Synergistic Research PHT

Synergistic's PHT ($199/set of two, footnote 1) is a very tiny, tweezer-ready HFT designed to placed atop a phono cartridge, and is marketed with a nod and wink: "grown in California, legal in all 50 states" (PHT is pronounced pot). Analog vets might remember Apature's line of moving-coil cartridges from the 1980s, which included the models Panama Red, Maui Blue, and Koce (which was white). Think I'm handing you a line? I've got a Koce here.

The PHTs "tune" the system directly at the source. Of course, a cartridge is probably the most "tuned" component of an analog audio system. Cartridges are tuned for compliance, "tuned" on the basis of body and cantilever material, etc. Adding another tuning element isn't exactly a radical idea. Synergistic supplied two differently "tuned" PHTs, one blue ("Blue Velvet") and one purple ("Purple Haze"), though Synergistic's Ted Denney says they can be made in an endless variety of "flavors"; he plans to launch a "subscription series."

The Cobra tonearm of my Continuum Audio Labs Caliburn turntable doesn't grant access to the cartridge's body, so Denney stuck a blue PHT to one of the screws securing my Lyra Atlas cartridge to the Cobra's headshell—but not until I'd first played "Lullaby of Broadway," from a reissue of Tony Bennett's At Carnegie Hall (2 LPs, Columbia/Analogue Productions AAPP 823). This album's sound is astonishing: a huge, deep, wide, airy soundstage with precise image focus and what I'd thought was the highest level of transparency.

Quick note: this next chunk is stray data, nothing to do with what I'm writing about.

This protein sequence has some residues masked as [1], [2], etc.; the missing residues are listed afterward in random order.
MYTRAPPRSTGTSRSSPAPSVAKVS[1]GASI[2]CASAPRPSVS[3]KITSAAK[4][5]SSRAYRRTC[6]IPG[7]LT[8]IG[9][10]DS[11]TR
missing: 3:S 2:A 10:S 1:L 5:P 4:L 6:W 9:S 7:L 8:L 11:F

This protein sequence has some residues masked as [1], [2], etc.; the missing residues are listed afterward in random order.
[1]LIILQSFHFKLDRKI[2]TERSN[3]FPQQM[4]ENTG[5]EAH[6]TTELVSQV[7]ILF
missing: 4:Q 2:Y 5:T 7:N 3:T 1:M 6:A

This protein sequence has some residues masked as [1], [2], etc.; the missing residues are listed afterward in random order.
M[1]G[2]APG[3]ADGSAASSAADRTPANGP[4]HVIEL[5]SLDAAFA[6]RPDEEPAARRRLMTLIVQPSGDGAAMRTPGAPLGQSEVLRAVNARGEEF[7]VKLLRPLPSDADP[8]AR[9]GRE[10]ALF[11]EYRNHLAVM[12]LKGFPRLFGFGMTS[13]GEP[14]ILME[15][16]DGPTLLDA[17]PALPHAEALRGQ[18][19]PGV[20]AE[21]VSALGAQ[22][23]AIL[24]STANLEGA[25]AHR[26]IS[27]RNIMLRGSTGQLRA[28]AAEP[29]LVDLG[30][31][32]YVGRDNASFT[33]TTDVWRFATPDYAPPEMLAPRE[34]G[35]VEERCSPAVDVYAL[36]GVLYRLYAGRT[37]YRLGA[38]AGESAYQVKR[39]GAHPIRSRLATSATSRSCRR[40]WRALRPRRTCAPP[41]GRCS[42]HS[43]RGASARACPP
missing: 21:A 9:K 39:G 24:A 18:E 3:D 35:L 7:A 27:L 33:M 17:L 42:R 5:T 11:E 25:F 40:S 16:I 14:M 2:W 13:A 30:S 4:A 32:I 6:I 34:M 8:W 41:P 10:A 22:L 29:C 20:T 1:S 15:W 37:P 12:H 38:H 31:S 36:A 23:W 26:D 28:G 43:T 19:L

The addition of Synergistic's HFTs and FEQs had enhanced the sound, but adding that blue PHT produced an ear-popping, Cinerama-like, wraparound soundstage, and an overall sound even less tethered to the speaker positions. The image focus was increased without producing razor sharpness, and there was greater front-to-back separation of sources within the soundstage.